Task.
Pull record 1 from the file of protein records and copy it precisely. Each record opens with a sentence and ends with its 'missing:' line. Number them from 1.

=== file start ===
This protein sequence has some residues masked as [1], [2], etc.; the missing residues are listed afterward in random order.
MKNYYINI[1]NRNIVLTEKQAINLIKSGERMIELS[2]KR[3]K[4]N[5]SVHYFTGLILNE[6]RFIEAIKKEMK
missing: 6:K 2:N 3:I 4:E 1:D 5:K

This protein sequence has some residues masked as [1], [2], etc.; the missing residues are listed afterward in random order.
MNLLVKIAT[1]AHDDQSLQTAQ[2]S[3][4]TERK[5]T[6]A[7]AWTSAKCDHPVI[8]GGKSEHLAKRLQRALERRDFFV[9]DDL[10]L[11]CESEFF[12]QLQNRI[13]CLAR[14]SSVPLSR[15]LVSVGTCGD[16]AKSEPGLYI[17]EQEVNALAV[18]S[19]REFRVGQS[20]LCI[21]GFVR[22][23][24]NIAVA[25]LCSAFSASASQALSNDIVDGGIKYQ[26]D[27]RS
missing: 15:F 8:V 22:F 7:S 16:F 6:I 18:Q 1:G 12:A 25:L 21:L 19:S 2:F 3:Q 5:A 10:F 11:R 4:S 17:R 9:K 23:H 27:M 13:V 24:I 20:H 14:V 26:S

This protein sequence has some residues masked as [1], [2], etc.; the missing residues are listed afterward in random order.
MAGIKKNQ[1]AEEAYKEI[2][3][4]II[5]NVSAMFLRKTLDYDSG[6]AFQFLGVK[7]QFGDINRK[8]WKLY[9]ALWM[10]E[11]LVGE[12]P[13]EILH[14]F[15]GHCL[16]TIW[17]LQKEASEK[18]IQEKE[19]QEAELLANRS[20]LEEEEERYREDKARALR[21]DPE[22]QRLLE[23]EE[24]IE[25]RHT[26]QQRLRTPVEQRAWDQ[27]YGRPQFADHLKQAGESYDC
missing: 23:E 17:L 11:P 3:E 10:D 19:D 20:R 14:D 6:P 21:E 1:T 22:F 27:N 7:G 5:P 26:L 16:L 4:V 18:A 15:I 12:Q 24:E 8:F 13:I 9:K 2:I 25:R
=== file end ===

This protein sequence has some residues masked as [1], [2], etc.; the missing residues are listed afterward in random order.
MKNYYINI[1]NRNIVLTEKQAINLIKSGERMIELS[2]KR[3]K[4]N[5]SVHYFTGLILNE[6]RFIEAIKKEMK
missing: 6:K 2:N 3:I 4:E 1:D 5:K